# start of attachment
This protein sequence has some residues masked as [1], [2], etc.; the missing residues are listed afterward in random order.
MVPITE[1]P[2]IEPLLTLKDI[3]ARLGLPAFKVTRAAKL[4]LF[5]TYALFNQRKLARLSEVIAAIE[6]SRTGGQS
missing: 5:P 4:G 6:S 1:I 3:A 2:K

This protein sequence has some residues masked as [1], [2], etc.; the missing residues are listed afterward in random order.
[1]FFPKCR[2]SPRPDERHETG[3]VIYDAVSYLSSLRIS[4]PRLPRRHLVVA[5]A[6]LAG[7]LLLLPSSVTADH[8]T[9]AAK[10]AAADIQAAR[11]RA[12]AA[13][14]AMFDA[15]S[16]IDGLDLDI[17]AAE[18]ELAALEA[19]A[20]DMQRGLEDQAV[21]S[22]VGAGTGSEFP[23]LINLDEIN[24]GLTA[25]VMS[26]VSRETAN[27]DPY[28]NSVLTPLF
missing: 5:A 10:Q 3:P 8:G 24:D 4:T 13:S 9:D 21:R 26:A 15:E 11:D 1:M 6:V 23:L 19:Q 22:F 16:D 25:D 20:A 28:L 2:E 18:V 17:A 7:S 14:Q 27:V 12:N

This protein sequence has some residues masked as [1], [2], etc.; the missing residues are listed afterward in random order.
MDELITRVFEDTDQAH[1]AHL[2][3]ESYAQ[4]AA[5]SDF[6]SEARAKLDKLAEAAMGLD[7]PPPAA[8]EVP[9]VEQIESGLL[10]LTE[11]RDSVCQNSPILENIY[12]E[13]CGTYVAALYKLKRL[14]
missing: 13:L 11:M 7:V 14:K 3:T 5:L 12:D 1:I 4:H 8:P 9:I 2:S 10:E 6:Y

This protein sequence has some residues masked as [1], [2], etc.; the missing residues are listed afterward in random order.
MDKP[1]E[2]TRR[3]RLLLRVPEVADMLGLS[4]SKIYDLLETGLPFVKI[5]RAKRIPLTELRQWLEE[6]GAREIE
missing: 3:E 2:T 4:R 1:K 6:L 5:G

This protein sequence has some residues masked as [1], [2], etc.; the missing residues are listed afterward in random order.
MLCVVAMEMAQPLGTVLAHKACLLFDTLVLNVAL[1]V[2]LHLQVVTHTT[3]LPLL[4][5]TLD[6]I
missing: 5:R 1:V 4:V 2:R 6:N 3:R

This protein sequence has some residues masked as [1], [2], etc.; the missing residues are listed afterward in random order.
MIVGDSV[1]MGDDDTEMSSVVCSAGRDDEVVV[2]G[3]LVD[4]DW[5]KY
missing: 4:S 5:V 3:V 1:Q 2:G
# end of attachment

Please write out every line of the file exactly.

This protein sequence has some residues masked as [1], [2], etc.; the missing residues are listed afterward in random order.
MVPITE[1]P[2]IEPLLTLKDI[3]ARLGLPAFKVTRAAKL[4]LF[5]TYALFNQRKLARLSEVIAAIE[6]SRTGGQS
missing: 5:P 4:G 6:S 1:I 3:A 2:K

This protein sequence has some residues masked as [1], [2], etc.; the missing residues are listed afterward in random order.
[1]FFPKCR[2]SPRPDERHETG[3]VIYDAVSYLSSLRIS[4]PRLPRRHLVVA[5]A[6]LAG[7]LLLLPSSVTADH[8]T[9]AAK[10]AAADIQAAR[11]RA[12]AA[13][14]AMFDA[15]S[16]IDGLDLDI[17]AAE[18]ELAALEA[19]A[20]DMQRGLEDQAV[21]S[22]VGAGTGSEFP[23]LINLDEIN[24]GLTA[25]VMS[26]VSRETAN[27]DPY[28]NSVLTPLF
missing: 5:A 10:Q 3:P 8:G 24:D 4:T 13:S 9:D 21:R 26:A 15:E 11:D 1:M 6:V 23:L 19:Q 22:F 16:D 25:D 20:A 28:L 2:E 18:V 17:A 7:S 14:Q 27:V 12:N

This protein sequence has some residues masked as [1], [2], etc.; the missing residues are listed afterward in random order.
MDELITRVFEDTDQAH[1]AHL[2][3]ESYAQ[4]AA[5]SDF[6]SEARAKLDKLAEAAMGLD[7]PPPAA[8]EVP[9]VEQIESGLL[10]LTE[11]RDSVCQNSPILENIY[12]E[13]CGTYVAALYKLKRL[14]
missing: 13:L 11:M 7:V 14:K 3:T 5:L 12:D 1:I 4:H 8:P 9:I 2:S 10:E 6:Y

This protein sequence has some residues masked as [1], [2], etc.; the missing residues are listed afterward in random order.
MDKP[1]E[2]TRR[3]RLLLRVPEVADMLGLS[4]SKIYDLLETGLPFVKI[5]RAKRIPLTELRQWLEE[6]GAREIE
missing: 3:E 2:T 4:R 1:K 6:L 5:G

This protein sequence has some residues masked as [1], [2], etc.; the missing residues are listed afterward in random order.
MLCVVAMEMAQPLGTVLAHKACLLFDTLVLNVAL[1]V[2]LHLQVVTHTT[3]LPLL[4][5]TLD[6]I
missing: 5:R 1:V 4:V 2:R 6:N 3:R

This protein sequence has some residues masked as [1], [2], etc.; the missing residues are listed afterward in random order.
MIVGDSV[1]MGDDDTEMSSVVCSAGRDDEVVV[2]G[3]LVD[4]DW[5]KY
missing: 4:S 5:V 3:V 1:Q 2:G